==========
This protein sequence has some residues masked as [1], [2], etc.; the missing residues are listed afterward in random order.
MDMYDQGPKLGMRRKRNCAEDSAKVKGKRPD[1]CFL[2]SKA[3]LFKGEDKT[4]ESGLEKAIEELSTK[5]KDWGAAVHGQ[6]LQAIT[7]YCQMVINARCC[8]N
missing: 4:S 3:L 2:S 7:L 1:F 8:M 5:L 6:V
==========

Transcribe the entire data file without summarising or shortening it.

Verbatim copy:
This protein sequence has some residues masked as [1], [2], etc.; the missing residues are listed afterward in random order.
MDMYDQGPKLGMRRKRNCAEDSAKVKGKRPD[1]CFL[2]SKA[3]LFKGEDKT[4]ESGLEKAIEELSTK[5]KDWGAAVHGQ[6]LQAIT[7]YCQMVINARCC[8]N
missing: 4:S 3:L 2:S 7:L 1:F 8:M 5:L 6:V